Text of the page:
17 June, 2021

Truth After A Thousand Lies

In today’s maelstrom of unregulated content, propaganda finds a natural disguise. Stanley’s important research looks at its well-oiled inner workings.

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Truth After A Thousand Lies

At a time when opinion makers and common people living in the world’s oldest and largest democracies—United States and India—are struggling to differentiate between propaganda and factual information, this latest book by a philosophy scholar from Yale University, Jason Stanley, offers an interesting insight into the subject. Setting the tone in the very beginning for what is in store, the book begins with a quote of the Reich minister of propaganda, Josef Goebbels, during the 12 dreaded years of Hitler’s rule. Goebbels is quoted as having said: “This will always remain one of the best jokes of democracy, that it gave its deadly enemies the means by which it was destroyed.”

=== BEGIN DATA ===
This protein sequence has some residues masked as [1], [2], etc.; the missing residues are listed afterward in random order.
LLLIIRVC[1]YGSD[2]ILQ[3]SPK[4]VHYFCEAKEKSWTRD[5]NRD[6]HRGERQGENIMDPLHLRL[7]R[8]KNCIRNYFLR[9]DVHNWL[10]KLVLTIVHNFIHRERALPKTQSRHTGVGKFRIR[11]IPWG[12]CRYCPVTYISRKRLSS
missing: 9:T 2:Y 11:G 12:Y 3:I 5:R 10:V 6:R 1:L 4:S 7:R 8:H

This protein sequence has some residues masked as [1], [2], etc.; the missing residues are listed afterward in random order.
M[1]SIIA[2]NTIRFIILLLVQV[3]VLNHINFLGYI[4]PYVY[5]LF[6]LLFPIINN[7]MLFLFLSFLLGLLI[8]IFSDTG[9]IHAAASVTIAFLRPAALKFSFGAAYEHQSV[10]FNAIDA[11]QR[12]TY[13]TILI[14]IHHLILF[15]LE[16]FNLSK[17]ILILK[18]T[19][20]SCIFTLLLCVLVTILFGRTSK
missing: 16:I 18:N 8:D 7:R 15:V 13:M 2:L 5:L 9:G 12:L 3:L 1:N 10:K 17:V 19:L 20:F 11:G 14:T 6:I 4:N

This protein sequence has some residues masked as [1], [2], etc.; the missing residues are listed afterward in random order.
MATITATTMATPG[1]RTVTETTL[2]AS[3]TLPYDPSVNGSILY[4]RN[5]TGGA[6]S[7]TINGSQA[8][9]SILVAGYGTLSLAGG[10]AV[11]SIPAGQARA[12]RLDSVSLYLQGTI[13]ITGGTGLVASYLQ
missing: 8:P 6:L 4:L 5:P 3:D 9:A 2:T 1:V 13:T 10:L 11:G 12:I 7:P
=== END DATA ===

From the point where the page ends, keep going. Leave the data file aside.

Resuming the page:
Propaganda ministries may not exist in any of the democracies in the world today (though Stanley points out a ministry by this name does exist even today in Cuba). Dwelling at length on the genesis and evolution of propaganda across the world to its effectiveness today, it makes readers aware that propaganda tools which were originally associated with totalitarian...

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